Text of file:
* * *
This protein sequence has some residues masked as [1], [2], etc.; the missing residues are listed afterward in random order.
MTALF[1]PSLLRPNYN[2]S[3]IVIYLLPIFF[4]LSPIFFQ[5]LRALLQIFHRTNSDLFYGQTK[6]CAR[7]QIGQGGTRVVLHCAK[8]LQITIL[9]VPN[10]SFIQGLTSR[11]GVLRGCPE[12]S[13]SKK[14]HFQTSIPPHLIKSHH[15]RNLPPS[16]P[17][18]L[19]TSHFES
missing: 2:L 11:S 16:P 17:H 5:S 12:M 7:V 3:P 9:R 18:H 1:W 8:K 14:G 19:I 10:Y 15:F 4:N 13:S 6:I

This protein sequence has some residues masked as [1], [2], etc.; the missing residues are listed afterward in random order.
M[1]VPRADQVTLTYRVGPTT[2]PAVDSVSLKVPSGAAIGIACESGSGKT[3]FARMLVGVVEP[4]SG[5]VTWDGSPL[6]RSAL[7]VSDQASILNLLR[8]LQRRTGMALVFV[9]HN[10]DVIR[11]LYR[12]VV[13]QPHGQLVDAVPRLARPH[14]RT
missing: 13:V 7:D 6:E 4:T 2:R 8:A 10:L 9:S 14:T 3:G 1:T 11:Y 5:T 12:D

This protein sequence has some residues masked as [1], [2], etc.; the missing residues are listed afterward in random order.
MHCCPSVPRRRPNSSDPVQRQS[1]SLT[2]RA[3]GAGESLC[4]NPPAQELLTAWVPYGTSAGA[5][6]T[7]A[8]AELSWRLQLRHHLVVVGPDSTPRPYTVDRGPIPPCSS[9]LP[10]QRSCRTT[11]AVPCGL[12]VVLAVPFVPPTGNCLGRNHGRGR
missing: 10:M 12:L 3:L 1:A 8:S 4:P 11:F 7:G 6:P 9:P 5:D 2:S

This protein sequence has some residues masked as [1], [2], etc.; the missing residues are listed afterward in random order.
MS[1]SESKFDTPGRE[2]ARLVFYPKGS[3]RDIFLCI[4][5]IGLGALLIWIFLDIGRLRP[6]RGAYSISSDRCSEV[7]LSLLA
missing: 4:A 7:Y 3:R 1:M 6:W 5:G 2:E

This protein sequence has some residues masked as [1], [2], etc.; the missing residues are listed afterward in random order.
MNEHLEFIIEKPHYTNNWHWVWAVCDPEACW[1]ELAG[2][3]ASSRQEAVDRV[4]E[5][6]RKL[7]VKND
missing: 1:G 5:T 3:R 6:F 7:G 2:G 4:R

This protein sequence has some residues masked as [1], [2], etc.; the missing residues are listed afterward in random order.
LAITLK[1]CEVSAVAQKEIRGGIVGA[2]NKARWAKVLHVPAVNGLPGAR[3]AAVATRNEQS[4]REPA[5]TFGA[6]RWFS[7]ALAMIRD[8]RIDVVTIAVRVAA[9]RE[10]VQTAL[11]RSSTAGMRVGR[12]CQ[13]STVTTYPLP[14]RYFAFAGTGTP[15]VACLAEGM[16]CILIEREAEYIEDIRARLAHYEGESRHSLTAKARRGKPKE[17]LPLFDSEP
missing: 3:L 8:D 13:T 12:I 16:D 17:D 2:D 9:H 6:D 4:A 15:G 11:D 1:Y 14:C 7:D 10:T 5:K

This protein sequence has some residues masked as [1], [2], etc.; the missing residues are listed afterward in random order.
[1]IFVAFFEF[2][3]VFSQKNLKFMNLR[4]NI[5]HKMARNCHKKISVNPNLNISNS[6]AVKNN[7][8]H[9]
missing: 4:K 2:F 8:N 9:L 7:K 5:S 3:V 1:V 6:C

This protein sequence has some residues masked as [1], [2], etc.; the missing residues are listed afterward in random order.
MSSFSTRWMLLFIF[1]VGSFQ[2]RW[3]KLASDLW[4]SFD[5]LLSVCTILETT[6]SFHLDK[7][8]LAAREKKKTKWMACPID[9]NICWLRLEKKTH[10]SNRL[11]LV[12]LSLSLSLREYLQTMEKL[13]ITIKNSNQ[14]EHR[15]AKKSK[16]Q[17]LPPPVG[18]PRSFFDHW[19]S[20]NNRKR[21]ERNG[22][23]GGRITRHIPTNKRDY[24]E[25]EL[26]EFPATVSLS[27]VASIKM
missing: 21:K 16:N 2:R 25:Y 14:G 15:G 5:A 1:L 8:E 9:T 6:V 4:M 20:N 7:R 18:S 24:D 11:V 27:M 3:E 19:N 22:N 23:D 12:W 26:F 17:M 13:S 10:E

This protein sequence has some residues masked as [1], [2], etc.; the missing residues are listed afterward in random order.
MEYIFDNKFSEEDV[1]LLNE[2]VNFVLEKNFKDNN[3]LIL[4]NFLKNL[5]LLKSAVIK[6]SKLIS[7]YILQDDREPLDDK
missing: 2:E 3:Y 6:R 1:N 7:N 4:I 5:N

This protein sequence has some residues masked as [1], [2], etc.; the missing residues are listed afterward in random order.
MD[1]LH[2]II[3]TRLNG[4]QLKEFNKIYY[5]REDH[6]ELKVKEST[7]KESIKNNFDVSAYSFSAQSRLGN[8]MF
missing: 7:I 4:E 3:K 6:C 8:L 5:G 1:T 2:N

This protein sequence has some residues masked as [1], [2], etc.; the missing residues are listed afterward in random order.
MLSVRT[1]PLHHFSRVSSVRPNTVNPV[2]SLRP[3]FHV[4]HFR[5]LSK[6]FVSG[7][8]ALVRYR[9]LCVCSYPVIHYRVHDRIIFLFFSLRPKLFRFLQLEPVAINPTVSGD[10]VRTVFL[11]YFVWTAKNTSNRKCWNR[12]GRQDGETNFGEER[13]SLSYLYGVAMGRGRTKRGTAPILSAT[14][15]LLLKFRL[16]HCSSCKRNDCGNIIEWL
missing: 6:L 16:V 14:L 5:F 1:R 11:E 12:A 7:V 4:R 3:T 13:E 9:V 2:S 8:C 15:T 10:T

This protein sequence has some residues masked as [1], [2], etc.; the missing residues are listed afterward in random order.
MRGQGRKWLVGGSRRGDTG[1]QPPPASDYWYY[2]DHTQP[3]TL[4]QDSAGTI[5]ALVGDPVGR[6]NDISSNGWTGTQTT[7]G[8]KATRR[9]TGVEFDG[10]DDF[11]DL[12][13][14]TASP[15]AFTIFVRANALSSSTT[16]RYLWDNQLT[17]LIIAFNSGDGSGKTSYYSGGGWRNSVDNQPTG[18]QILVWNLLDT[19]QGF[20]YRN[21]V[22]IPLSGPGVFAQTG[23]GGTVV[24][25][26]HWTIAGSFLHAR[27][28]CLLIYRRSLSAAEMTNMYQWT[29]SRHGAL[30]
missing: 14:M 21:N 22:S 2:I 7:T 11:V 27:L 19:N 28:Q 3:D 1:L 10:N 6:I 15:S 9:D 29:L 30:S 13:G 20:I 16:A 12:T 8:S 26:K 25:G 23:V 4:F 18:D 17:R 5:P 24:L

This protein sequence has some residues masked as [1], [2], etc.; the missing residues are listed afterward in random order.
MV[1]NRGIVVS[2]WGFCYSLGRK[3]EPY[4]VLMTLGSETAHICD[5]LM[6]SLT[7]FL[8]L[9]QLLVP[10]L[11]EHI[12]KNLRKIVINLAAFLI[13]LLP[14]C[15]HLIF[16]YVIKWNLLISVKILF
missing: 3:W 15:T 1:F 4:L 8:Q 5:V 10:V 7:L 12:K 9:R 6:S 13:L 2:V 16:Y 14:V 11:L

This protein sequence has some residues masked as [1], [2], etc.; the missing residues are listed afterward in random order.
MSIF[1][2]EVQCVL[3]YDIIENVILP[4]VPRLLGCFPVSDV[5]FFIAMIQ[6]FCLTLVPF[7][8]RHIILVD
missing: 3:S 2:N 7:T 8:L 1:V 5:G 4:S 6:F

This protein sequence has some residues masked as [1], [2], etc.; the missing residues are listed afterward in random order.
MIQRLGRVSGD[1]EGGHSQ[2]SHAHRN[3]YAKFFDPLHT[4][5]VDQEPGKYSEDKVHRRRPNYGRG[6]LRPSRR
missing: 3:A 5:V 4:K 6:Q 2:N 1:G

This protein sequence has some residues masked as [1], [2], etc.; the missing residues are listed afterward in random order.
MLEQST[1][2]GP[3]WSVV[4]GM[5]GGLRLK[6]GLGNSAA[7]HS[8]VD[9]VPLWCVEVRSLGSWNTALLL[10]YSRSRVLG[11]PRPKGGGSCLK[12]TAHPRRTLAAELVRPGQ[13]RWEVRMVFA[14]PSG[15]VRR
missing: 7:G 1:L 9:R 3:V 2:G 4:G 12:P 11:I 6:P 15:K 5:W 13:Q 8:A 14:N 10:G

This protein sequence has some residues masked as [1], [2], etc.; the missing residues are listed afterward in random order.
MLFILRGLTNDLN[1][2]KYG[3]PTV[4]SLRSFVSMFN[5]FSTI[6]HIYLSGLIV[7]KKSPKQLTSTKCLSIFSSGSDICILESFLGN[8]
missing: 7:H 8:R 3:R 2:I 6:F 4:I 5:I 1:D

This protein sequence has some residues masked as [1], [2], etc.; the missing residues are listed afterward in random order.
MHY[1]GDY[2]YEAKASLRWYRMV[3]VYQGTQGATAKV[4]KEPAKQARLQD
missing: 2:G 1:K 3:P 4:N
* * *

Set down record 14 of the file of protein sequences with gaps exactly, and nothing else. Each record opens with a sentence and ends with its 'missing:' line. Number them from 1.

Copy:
This protein sequence has some residues masked as [1], [2], etc.; the missing residues are listed afterward in random order.
MSIF[1][2]EVQCVL[3]YDIIENVILP[4]VPRLLGCFPVSDV[5]FFIAMIQ[6]FCLTLVPF[7][8]RHIILVD
missing: 3:S 2:N 7:T 8:L 1:V 5:G 4:S 6:F